Many health promotion programs hold little "manly" appeal and as a consequence fail to influence men's self-health practices. That said, the workplace can provide an important delivery point for targeted health promotion programs by supporting positive aspects of masculinity. The purpose of this article is to, a) describe the intervention design and study protocol examining the feasibility of a gender-sensitive workplace health promotion intervention focusing on physical activity and healthy eating in male-dominated rural and remote worksites, and b) report baseline findings. This study is a non-randomized quasi-experimental intervention trial examining feasibility and acceptability, and estimated intervention effectiveness. The POWERPLAY program was developed through consultations with men and key workplace personnel, and by drawing on a growing body of men's health promotion research. The program includes masculine print-based messaging, face-to-face education sessions, friendly competition, and self-monitoring concerning physical activity and healthy eating. Male participants (N. =. 139) were recruited from four worksites in northern British Columbia, Canada. Baseline data were collected via computer assisted telephone interview (CATI) survey which assessed physical activity, dietary behavior and workplace environment. This protocol will also be used to collect follow-up data at 6. months. A process evaluation, using semi-structured interviews, will be undertaken to assess feasibility and acceptability among participants and worksites. Study outcomes will guide intervention refinement and further testing in a sufficiently powered randomized control trial.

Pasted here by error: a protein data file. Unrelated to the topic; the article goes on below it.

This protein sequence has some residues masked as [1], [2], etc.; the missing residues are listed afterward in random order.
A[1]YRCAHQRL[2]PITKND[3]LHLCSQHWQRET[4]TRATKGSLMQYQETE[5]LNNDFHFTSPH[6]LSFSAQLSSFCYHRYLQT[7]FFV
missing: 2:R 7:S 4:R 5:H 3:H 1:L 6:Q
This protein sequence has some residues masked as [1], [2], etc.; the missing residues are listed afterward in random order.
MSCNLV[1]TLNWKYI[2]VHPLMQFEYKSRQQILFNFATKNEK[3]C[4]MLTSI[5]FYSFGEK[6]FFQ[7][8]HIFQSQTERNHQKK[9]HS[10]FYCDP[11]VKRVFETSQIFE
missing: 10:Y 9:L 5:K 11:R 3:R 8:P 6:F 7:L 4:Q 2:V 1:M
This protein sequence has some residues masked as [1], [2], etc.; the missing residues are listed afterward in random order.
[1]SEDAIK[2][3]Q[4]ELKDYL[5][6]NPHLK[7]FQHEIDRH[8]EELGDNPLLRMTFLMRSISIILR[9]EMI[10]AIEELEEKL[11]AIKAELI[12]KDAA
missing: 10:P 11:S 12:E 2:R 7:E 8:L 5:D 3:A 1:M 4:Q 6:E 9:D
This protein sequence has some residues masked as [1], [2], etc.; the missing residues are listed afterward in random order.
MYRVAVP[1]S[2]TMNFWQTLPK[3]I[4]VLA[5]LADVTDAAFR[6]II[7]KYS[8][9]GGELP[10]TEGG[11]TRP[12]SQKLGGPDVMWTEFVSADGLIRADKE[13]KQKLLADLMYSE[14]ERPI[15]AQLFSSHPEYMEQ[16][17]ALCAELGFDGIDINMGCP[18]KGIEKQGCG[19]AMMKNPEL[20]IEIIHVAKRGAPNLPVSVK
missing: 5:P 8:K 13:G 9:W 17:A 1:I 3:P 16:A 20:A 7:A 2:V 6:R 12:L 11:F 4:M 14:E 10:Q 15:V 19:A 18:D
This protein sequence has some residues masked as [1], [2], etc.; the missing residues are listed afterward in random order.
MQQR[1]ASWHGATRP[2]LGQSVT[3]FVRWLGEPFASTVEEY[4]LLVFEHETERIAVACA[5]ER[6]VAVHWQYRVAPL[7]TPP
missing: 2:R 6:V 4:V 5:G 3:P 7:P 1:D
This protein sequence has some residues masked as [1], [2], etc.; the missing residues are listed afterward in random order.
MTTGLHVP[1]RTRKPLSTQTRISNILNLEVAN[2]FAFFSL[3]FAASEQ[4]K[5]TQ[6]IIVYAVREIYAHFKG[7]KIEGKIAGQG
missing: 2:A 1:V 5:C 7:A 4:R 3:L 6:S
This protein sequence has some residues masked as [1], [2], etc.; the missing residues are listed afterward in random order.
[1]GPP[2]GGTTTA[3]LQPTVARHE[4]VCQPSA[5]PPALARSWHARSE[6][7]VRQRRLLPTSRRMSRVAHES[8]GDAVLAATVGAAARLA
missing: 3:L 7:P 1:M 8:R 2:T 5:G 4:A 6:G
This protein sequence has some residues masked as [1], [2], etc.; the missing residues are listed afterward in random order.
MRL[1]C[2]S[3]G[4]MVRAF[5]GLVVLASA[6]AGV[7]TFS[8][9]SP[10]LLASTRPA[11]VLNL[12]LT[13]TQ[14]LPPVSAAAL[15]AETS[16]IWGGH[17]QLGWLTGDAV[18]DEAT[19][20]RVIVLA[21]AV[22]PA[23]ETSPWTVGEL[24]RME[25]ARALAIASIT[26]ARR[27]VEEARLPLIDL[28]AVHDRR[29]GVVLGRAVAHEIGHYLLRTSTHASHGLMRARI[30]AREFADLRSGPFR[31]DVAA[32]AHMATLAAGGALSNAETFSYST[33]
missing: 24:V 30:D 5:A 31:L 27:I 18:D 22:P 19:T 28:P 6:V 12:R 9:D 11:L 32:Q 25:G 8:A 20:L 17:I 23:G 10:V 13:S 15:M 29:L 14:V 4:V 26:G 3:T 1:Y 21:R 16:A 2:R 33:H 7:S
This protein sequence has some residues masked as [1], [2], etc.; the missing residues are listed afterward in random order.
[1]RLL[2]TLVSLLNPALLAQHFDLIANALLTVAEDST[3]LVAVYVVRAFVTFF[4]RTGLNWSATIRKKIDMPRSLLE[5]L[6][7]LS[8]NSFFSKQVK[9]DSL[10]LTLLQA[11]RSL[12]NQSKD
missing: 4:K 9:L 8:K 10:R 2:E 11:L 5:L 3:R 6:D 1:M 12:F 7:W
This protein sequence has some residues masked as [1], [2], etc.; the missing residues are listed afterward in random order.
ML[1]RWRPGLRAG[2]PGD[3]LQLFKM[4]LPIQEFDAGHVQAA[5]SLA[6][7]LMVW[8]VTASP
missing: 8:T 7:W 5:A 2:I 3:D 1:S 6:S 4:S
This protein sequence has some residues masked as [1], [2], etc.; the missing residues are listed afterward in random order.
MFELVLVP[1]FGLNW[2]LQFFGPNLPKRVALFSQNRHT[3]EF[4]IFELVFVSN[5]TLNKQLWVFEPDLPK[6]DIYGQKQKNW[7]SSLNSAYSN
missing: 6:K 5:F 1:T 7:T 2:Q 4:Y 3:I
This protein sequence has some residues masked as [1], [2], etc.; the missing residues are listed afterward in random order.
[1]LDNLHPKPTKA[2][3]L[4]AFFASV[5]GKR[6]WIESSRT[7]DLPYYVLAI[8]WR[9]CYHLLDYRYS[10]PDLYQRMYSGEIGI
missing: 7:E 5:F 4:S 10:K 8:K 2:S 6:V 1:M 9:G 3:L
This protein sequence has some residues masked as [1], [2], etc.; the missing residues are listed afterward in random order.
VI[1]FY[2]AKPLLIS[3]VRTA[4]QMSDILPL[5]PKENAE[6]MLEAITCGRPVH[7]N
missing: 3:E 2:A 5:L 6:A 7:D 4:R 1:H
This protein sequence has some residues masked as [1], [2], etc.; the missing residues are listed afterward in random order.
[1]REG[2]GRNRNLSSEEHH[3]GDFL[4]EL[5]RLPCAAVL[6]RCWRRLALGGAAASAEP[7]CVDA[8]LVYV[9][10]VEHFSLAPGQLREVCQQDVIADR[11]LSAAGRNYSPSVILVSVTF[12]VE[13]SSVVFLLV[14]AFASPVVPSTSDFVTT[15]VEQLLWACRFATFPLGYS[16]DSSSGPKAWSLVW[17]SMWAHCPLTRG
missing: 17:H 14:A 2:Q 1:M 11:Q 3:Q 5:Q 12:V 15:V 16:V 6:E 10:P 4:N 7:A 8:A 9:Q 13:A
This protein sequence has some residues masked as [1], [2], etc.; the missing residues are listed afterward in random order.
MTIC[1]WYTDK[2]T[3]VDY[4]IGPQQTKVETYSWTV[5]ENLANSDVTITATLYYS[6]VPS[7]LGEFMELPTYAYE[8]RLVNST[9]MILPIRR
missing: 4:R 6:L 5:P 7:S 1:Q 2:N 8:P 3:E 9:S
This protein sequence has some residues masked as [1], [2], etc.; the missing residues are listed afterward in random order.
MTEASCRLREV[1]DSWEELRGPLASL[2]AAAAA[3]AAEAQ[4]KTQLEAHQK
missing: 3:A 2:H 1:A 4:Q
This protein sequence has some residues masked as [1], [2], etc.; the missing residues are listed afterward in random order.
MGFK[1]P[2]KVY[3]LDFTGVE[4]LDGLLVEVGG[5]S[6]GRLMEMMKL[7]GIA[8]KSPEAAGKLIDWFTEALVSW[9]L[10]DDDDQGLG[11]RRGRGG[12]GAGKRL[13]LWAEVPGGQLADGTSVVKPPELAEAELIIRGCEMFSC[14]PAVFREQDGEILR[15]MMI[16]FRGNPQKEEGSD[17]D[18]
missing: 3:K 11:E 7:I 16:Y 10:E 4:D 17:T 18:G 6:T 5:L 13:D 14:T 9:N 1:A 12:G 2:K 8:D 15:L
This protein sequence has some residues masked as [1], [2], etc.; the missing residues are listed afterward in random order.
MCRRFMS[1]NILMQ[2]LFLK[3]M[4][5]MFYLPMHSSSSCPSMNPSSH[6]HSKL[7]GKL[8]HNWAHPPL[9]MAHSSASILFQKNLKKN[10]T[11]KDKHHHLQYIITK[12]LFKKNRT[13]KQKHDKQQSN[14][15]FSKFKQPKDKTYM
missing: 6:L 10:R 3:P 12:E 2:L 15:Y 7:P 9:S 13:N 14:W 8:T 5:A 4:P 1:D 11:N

|Number of pages||6|
|Journal||Contemporary Clinical Trials|
|Publication status||Published - 1 Sep. 2015|
- Gender-sensitive workplace intervention
- Healthy eating
- Physical activity
- Rural and remote